There is a high chance of suicide in this state if the patient doesn’t receive timely help and treatment.

Although Bipolar Disorder DOES NOT have a cure, all of the above symptoms can be treated with medications, therapy and counselling.

I have witnessed my hubby exhibiting most of the above symptoms when in both the phases–manic and depressive–hence, this post is based on what I have experienced as a care-giver.

In the next part, I will discuss the treatment and care for a Bipolar Disorder patient, which I will be sharing next Friday.

So, do visit Metanoia to know how you can look after your close ones if they are diagnosed with the illness.

Love,

SHILPA..

What causes Bipolar Disorder and what are its symptoms?

30 thoughts on “Understanding Bipolar Disorder – Part 1 – Causes and symptoms.”

    1. I hope this information helps somebody out there, Sunita.
      I remember how helpless I felt on discovering how my life had changed over night and I didn’t even know whom to and for guidance. 😦

      Like

  1. You know, reading this makes me sad that there are people who go through such a difficult phase. being aware of it would make a world of difference as in at least we can take the necessary help from a doctor. Honestly, after reading this I suspect that if someone I know is a victim of bipolar disease. Thanks for sharing, Shilpa.

    Liked by 1 person

    1. Oh yes, Vini! It made me sad too just thinking about all the health conditions people suffer from. But, I have realised that this is Life and there will always be some or other problem. All we can do is face it bravely.

      Like

  2. This is a very useful post, Shilpa! A dear one suffers from this and I know how difficult it can be dealing with this condition. I’m so glad you’re sharing your knowledge here which will come in extremely handy for many who have no one to turn to, especially when they encounter this for the very first time. I think getting the patient diagnosed and accept this condition itself is quite a huge challenge and then comes the treatment that is usually life-long.

    Liked by 1 person

    1. Acceptance is the first step towards progress, Esha. And, once the patient and their family accept that there is a problem which will need treatment all through Life, it becomes easier to manage it all.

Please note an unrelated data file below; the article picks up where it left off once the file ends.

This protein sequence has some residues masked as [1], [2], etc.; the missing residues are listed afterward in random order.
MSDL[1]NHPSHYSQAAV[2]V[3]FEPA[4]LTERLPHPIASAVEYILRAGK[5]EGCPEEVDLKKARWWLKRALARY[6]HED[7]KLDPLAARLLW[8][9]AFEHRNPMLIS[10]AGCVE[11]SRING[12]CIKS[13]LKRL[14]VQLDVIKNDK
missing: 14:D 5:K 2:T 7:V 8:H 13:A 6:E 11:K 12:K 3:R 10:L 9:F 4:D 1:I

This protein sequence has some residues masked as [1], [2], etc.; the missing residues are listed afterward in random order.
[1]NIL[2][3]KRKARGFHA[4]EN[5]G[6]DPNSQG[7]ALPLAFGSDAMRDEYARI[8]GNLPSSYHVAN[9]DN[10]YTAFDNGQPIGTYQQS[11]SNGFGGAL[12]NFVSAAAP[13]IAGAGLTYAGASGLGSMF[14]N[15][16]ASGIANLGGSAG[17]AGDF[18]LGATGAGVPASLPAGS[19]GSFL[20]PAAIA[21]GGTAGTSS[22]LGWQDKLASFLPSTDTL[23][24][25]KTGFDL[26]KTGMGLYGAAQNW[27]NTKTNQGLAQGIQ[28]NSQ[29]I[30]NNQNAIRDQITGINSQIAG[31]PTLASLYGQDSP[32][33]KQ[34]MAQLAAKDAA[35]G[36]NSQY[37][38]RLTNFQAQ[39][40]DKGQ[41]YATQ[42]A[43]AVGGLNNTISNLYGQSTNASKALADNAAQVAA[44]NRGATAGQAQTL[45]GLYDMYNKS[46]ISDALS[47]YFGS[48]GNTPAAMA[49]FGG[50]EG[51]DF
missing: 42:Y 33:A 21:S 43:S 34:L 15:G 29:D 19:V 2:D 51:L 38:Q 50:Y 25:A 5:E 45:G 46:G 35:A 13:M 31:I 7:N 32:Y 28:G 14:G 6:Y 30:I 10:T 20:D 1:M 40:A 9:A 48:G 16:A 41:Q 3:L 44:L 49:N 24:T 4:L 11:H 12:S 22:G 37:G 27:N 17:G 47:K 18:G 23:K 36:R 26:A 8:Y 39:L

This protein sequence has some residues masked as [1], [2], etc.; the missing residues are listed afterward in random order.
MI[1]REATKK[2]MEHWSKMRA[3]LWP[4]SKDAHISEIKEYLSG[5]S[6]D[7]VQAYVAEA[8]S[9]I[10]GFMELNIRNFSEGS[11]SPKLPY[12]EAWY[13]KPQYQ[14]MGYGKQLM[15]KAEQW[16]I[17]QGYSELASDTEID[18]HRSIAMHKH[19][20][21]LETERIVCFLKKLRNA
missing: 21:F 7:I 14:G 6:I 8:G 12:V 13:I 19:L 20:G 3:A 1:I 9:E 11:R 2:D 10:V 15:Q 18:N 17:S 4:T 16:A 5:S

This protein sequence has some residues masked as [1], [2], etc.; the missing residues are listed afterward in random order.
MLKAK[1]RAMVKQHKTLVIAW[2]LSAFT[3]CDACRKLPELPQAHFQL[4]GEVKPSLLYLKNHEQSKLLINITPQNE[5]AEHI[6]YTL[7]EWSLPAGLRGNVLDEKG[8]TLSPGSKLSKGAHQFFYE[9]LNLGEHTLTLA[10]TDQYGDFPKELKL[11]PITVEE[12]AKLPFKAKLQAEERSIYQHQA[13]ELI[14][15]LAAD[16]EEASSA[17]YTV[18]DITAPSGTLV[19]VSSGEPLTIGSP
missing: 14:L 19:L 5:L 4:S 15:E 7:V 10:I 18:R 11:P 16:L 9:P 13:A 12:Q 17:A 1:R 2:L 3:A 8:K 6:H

Hugs, dear girl!

      Liked by 1 person

  3. Knowing u for so long, I know u having taken the utmost care n all minute details. Ur priorities HD changed. Hats off to u. Super power girl.

    Liked by 1 person

    1. Rakhee, I am no super power girl, dear. I just conditioned myself to accept life as it is and face whatever comes my way. I do get panicky even today, but I am trying to change it.
      And frankly we all are superpower girls, right?

      Thank you so much for dropping by Metanoia. It’s such a pleasant surprise!!

      Like

  4. Thank you for this comprehensive look at bipolar disorder. It’s so important to educate the public! One of my closest friends suffers from it, so I’m familiar with the symptoms. I can appreciate the difficulties you must face on a regular basis, Shilpa and wish you strength.

    Liked by 1 person

    1. Thank you, Debbie!
      Yes, Life is tough, but I have learned that regular medications can help a lot, as also finding the perfect psychiatrist. We are blessed to have one. πŸ™‚

      Like

  5. So many people misunderstand what BPAD actually is and confuse Borderline Personality Disorder as being BPAD. I like that you included the manic stages which are essential to Bipolar and last longer than a few hours. It must be tough to live with someone experiencing the highs and lows of BPAD so wishing you all the strength in the world and I know you’re good now and thinking about self-care too.

    Liked by 2 people

    1. Many people are completely unaware of mental illnesses, like I was when it all began years ago. Back then, I craved for support from people who had experienced it too, but did not find any. That’s the reason I wrote about BPD. Hope someone finds this useful.

      Thank you, Sanch!

      Liked by 1 person